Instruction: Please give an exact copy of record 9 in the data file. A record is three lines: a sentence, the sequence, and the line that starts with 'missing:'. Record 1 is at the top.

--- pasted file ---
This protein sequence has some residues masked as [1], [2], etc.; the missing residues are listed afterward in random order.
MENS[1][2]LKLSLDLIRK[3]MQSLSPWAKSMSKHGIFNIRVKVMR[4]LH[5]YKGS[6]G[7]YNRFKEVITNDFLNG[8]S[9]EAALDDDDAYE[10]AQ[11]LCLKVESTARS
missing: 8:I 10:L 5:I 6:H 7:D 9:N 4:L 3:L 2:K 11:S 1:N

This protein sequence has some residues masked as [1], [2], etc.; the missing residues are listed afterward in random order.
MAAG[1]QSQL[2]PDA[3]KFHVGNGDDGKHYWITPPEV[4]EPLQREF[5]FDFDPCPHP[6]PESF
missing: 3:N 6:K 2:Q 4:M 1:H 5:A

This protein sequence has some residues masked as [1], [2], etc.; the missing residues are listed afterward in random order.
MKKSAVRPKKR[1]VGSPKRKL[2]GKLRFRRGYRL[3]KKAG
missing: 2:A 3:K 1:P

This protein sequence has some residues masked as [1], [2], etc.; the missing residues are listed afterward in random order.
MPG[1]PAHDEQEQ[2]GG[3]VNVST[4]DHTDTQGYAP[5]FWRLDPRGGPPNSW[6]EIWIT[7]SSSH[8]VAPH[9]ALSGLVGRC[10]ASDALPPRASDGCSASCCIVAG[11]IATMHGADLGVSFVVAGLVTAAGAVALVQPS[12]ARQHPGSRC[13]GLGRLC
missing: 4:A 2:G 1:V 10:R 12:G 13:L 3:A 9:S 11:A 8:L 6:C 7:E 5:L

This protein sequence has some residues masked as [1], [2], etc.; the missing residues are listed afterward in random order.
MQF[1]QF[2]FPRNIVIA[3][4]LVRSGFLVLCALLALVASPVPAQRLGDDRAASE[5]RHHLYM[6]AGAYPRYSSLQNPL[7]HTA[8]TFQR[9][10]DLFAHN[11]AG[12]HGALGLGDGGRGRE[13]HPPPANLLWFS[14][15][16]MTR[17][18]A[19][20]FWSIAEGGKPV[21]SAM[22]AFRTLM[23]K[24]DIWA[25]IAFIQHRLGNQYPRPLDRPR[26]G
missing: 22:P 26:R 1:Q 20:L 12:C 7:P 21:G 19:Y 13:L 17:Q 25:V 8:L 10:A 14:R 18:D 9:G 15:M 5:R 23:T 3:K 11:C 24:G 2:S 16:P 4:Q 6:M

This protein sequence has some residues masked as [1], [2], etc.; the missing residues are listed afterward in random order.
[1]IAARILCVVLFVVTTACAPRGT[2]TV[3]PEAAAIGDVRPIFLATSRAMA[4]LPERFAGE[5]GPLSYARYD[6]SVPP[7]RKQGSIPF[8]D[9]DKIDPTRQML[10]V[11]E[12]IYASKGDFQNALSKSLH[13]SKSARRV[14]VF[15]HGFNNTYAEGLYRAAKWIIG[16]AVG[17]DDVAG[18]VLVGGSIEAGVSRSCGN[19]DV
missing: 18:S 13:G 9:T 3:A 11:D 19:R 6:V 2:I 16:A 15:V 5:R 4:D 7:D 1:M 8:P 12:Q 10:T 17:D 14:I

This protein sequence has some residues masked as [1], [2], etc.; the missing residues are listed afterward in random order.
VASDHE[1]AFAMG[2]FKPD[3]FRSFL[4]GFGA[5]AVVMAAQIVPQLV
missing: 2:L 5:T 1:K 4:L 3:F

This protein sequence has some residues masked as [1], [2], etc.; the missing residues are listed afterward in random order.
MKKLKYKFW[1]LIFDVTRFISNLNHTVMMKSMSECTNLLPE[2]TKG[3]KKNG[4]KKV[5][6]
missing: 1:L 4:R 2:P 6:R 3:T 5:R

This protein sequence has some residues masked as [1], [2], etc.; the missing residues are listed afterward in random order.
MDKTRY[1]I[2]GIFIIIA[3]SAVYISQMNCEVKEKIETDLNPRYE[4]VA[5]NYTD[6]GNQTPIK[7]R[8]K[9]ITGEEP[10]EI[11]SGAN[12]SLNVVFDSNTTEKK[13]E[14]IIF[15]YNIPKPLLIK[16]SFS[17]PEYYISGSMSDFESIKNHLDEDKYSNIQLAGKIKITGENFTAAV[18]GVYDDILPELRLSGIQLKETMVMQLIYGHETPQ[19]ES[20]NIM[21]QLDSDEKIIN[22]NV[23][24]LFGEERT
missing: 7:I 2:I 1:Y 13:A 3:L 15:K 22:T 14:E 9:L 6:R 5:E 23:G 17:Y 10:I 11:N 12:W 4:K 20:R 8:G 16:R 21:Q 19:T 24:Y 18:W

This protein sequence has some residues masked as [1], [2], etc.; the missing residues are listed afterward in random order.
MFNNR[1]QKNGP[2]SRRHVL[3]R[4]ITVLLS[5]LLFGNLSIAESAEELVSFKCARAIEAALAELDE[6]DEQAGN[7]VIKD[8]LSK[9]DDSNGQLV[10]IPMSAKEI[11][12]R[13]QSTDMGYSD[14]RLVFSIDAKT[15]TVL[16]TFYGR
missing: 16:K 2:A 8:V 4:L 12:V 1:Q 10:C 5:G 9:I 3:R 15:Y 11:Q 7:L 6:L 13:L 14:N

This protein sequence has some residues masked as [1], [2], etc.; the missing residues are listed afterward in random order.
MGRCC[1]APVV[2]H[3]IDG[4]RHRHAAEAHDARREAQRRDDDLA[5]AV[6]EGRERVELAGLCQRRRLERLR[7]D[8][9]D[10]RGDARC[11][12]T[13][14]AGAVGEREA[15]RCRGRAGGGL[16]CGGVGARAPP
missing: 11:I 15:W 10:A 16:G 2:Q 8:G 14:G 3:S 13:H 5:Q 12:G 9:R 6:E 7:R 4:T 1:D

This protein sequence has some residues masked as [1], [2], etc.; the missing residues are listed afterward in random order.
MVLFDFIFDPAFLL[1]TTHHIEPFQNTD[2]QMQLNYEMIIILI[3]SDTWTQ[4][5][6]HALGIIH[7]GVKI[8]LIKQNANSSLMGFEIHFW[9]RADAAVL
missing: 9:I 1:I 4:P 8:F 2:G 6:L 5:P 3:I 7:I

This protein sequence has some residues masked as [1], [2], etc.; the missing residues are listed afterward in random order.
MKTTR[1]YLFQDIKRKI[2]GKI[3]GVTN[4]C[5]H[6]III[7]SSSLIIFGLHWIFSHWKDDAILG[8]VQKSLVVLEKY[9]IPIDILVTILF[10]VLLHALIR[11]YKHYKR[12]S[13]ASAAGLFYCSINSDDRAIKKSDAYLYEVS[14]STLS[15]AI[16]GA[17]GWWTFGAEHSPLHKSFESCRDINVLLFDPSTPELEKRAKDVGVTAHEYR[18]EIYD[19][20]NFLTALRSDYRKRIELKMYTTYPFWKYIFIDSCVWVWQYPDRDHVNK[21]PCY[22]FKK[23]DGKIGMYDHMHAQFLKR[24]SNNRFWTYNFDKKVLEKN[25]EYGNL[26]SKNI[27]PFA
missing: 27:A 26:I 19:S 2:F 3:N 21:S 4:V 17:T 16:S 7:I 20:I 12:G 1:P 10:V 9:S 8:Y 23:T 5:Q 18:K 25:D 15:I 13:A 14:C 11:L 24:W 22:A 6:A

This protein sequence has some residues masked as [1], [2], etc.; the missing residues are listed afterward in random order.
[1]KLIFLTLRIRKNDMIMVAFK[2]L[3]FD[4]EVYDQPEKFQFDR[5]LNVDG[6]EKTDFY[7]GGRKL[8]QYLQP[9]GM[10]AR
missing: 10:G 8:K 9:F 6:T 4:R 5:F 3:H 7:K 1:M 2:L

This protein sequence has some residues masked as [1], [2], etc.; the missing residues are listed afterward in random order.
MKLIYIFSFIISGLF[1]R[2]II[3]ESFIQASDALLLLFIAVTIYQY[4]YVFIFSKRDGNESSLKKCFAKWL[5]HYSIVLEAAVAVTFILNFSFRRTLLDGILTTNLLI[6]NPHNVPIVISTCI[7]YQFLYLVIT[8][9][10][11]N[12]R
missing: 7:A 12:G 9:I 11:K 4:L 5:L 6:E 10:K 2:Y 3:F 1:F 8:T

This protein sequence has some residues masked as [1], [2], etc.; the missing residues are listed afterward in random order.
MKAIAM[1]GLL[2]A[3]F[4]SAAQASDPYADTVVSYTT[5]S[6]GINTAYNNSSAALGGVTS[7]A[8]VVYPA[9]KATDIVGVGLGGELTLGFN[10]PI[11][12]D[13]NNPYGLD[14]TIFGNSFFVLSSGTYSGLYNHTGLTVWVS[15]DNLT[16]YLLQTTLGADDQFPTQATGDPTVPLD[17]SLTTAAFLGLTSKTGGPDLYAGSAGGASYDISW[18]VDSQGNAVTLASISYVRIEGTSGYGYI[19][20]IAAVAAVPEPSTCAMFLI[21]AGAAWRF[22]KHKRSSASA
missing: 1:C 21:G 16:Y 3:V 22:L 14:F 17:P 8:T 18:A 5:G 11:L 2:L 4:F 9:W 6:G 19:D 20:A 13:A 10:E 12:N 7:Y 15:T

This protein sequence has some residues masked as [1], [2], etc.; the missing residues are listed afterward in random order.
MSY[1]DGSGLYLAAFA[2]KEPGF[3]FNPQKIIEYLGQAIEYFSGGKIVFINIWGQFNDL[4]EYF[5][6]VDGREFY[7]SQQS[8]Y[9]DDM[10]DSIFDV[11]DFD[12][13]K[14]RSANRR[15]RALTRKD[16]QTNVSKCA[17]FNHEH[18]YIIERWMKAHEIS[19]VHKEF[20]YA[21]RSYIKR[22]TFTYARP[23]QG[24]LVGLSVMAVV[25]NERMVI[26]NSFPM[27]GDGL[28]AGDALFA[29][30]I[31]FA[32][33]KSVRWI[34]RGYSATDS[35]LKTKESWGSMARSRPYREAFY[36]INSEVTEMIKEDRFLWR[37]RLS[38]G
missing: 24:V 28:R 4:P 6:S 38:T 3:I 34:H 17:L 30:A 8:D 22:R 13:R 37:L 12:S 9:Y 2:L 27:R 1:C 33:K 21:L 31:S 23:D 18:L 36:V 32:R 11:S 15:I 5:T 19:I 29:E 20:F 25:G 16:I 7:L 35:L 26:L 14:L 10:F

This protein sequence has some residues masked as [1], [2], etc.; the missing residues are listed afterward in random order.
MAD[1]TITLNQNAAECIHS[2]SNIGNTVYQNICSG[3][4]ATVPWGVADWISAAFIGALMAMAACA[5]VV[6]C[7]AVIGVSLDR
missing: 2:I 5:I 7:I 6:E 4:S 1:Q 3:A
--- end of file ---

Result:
This protein sequence has some residues masked as [1], [2], etc.; the missing residues are listed afterward in random order.
MDKTRY[1]I[2]GIFIIIA[3]SAVYISQMNCEVKEKIETDLNPRYE[4]VA[5]NYTD[6]GNQTPIK[7]R[8]K[9]ITGEEP[10]EI[11]SGAN[12]SLNVVFDSNTTEKK[13]E[14]IIF[15]YNIPKPLLIK[16]SFS[17]PEYYISGSMSDFESIKNHLDEDKYSNIQLAGKIKITGENFTAAV[18]GVYDDILPELRLSGIQLKETMVMQLIYGHETPQ[19]ES[20]NIM[21]QLDSDEKIIN[22]NV[23][24]LFGEERT
missing: 7:I 2:I 1:Y 13:A 3:L 15:K 22:T 14:E 9:L 6:R 5:E 23:G 17:Y 10:I 11:N 12:W 4:K 20:R 8:G 16:R 21:Q 19:T 24:Y 18:W